[Title] We have been unable to trace this name in any of the reference books consulted, and the Internet merely refers us to this story. This suggests that it is an invented name. Andrew Lycett (p. 100) comments: ‘No great ingenuity is required to decipher his name as a play on ‘drunken barrenness’. Any further information would be appreciated.
[Page 399, line 1] Mr. Bunyan John Bunyan (1628-1688) sometime soldier, Baptist minister, powerful preacher; author of The Pilgrim’s Progress and many other religious works. See the verses “The Holy War”.
[Page 399, line 2] East India Company incorporated in 1600 and traded with India until 1831 when it became an administrative agency. In 1858 the government was vested in the Crown, and Queen Victoria became Empress of India. [See Niall Ferguson, Empire, How Britain Made the Modern World, Penguin 2004 p. 18.]
[Page 399, line 3] Calcutta an important commercial city on the River Hoogly (line 15 below) which runs into the Bay of Bengal, now spelt ‘Kolkata’. It was the seat of government of British India from 1773 until the move to New Delhi in 1912. See “An Unqualified Pilot” (Land and Sea Tales) “The City of Dreadful Night” (From Sea to Sea, Volume 2) See also the verse “A Tale of Two Cities” and “The Song of the Cities.”
[Page 399, line 4] dreamed a dream
As I walked through the wilderness of this world, I lighted upon a certain place where there was a Den, and laid me down in that place to sleep; and as I slept, I dreamed a dream.
[The opening lines of Bunyan’s The Pilgrim’s Progress, 1678. ]
[Page 399, line 9] ink-horn an ink-pot made from the horn of a cow or other animal.
[Page 399, line 17] drunk Nor’-Nor’Easterly an echo of Hamlet’s words in Act 2, scene, 2 of the play of the same name: ‘I am but mad north-north-west: when the wind is southerly I know a hawk from a handsaw.’
[Page 399, line 20] fluxes in this context, dysentery.
[Page 400, line 11] the Fort Fort William in Calcutta The Post Office (1860) now occupies the south-east corner of the site. [Archie Baron, An Indian Affair, Channel Four Books /Pan Macmillan, 2001, p. 35.] (The ‘Black Hole of Calcutta’ is underneath it.)
[Page 400, line 33] Chinsura town near Calcutta, established by the Dutch and exchanged for the island of Sumatra in 1825. (Niall Ferguson, Empire, How Britain Made the Modern World, Penguin 2004, pp. 18-19.)
[Page 401, line 1] factors in this context, agents who buy and sell goods on commission.
[Page 401, line 9] preux chevalier ‘brave knight’ (French) but here has a somewhat discreditable implication, as of a gallant and vigorous lover. The ‘much worse’ English word Kipling had in mind may have been ‘gigolo’.
[Page 401, line 32] Castles in Spain visionary projects which have no substance in fact.
[Page 402, line 4] Mr. Hastings Warren Hastings (1732-1818) went out to India in 1750 as a Writer (a junior official) and rose to become a leading member of the Council of Madras. In February 1788, when he was Governor of Bengal, he was brought to trial before the House of Lords in London on impeachment charges brought by his political enemies. The trial continued until 1795, when Hastings was acquitted. He was later instrumental in consolidating Britain’s Indian Empire. [Archie Baron, An Indian Affair, Channel Four Books /Pan Macmillan, 2001, passim.]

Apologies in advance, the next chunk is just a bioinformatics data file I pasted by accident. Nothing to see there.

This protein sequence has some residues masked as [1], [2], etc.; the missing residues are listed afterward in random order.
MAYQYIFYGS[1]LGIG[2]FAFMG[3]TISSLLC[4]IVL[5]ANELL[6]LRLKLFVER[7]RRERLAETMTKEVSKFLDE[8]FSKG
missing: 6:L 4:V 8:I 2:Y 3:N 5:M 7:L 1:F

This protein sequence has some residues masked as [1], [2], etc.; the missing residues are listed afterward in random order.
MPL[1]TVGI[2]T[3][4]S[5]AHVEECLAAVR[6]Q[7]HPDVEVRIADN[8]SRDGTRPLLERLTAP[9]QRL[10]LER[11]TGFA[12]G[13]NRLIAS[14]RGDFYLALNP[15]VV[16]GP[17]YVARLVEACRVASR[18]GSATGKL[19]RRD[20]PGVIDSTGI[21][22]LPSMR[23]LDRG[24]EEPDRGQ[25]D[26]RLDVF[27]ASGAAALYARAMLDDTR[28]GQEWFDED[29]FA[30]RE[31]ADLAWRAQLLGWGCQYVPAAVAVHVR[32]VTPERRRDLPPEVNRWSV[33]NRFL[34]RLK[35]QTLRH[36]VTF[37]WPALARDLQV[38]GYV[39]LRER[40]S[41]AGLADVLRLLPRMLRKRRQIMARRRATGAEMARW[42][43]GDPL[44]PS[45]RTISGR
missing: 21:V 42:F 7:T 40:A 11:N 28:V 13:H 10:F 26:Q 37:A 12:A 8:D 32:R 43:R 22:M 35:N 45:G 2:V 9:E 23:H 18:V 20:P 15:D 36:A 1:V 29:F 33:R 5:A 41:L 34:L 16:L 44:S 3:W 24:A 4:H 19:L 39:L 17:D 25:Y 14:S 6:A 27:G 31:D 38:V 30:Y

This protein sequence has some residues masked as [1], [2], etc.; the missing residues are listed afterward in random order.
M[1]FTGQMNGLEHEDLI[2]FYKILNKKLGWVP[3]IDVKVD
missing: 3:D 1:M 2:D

[Page 402, line 5.] Madeira a very palatable fortified wine produced in the island of the same name.
[Page 401, line 15] Great Bear in this context, Ursa Major or ‘The Plough’, a prominent constellation visible in the Northern Hemisphere.
[Page 403, line 12] five poor pagodas a month in this context, Indian coins of gold or silver. – see Hobson-Jobson, p. 652. A Writer was then paid only £5 a year plus £3 for living expenses [Baron, p. 24], and so needed to trade on his own account to increase his income.
[Page 403, lines 17-19] as I have seen the waters of great rivers etc. a phrase that impressed Dr Tompkins with its ‘unquestioned appropriateness’ (p. 254).
[Page 404, line 1] sicca rupees coins minted in the East India Company’s territories. (Hobson-Jobson p. 834).
[Page 404, line 14] ’Give me your trust in man’ see page 407, line 7 below.
[Page 404, line 24] burnt in the hand offenders against English law were branded with red-hot irons for various offences until 1823. [Harmsworth].
[Page 404, line 31] ‘Give me your faith in women’ see page 407, line 7 below.
[Page 405, line 10] swept and garnished ‘ … I will return into my house … and when he is come, he findeth it empty, swept and garnished.’ Matthew12,44. The phrase was also used by Kipling as the title of the thirteenth story in A Diversity of Creatures.
[Page 405, lines 28-31] from out of my own heart … my boy’s soul and conscience see page 407, line 7 below.
[Page 407, line 7] dry bread A piece of bread would be wrapped into a baby’s bib or clothes to protect the child from any witchcraft or evil demons. [Peter Lorie, Superstitions (Simon & Schuster, 1992, p. 127]
We have been unable to trace any other reference to what at first appears to be a worthless exchange for important personal faiths. Whether it was Kipling’s intention that the bread should imply worthlessness, or protection from other evils, would depend on whether he was aware of this superstition; that we shall never know.
[J H McG]
©John McGivering 2006 All rights reserved